Central African Republic: Conflict and Promise

The Central African Republic is situated at the crossroads of some of sub-Saharan Africa's most intractable conflicts: the militarization of poaching cartels, the global trade in blackmarket diamonds, the ongoing bush wars in the D.R.C., the hunt for the Lord's Resistance Army, and the southward march of militant Islam led by Boko Haram and Al Qaeda in the Islamic Maghreb, just to name a few. Though 20 times smaller than the D.R.C. in terms of population, C.A.R.'s political and humanitarian crises are no less urgent. In 2015, the number of people dependent on food aid rose to approximately 50 percent of the population. Critical supply lines for commodities and medicine have been cut by three years of civil war. Somewhere between a tenth and a quarter of the population has been displaced by political violence.

All of this has happened under the eyes of an international peacekeeping force led by the United Nations and the European Union, which has not been able to guarantee safety for civilians. In February 2016, the country will hold presidential elections for the first time since the last democratically elected president—François Bozizé—was ousted in a 2012 coup. There is hope that the elections will bring stability and set C.A.R. on the path to recovery, but that hope is small—both leading candidates have ties to Bozizé's regime, which has been accused of war crimes by the opposition.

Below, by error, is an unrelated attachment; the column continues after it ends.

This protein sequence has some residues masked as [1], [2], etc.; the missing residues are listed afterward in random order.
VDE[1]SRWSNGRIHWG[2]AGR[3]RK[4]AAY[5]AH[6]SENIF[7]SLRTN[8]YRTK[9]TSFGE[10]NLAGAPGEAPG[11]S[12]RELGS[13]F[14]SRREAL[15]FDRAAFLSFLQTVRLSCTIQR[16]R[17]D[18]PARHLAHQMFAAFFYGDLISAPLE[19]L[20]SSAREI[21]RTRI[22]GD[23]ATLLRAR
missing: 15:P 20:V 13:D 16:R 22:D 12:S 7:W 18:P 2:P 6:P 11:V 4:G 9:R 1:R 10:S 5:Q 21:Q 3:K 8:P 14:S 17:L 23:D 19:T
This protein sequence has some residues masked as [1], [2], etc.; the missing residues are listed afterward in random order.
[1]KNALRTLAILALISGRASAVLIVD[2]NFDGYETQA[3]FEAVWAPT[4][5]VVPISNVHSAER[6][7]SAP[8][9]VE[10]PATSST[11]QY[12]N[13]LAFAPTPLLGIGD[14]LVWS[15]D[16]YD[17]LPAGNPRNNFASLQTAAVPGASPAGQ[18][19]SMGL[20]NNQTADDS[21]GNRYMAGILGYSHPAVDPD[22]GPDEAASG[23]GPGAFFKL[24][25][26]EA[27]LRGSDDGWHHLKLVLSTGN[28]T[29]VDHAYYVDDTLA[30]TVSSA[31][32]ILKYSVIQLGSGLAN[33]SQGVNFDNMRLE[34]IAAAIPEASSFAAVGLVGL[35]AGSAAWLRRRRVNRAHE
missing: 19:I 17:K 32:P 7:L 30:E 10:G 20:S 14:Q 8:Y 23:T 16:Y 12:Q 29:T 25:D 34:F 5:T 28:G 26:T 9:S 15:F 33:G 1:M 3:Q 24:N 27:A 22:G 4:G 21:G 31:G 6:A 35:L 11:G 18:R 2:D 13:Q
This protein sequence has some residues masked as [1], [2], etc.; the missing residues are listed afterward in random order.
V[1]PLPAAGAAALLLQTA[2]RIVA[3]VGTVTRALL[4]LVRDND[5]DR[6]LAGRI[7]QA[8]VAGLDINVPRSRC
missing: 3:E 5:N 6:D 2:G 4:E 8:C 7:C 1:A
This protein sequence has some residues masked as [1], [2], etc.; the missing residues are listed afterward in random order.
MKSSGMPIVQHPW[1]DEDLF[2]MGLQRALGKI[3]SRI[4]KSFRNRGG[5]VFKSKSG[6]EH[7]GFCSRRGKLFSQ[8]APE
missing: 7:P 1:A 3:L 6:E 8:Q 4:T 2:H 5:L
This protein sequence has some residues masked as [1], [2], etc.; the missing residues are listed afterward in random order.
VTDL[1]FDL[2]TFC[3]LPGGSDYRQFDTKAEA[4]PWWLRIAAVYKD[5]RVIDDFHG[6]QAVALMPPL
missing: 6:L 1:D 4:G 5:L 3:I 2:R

The Central African Republic is just beginning to emerge from a civil war that started in 2012 and quickly culminated in the ouster of then-President François Bozizé by predominately Muslim rebels from the north, known as the Séléka, before devolving into tit-for-tat massacres pitting Christians against Muslims. Although the country recently held its first presidential elections since the coup, in February 2016, and inaugurated a new president in April, fifty-nine-year-old Faustin-Archange Touadéra, it remains mired in factional violence and humanitarian crisis.

It is also a nation that includes some of the richest, most diverse ecosystems of the planet—and the site of Chinko Preserve, a national park twice the size of Yellowstone.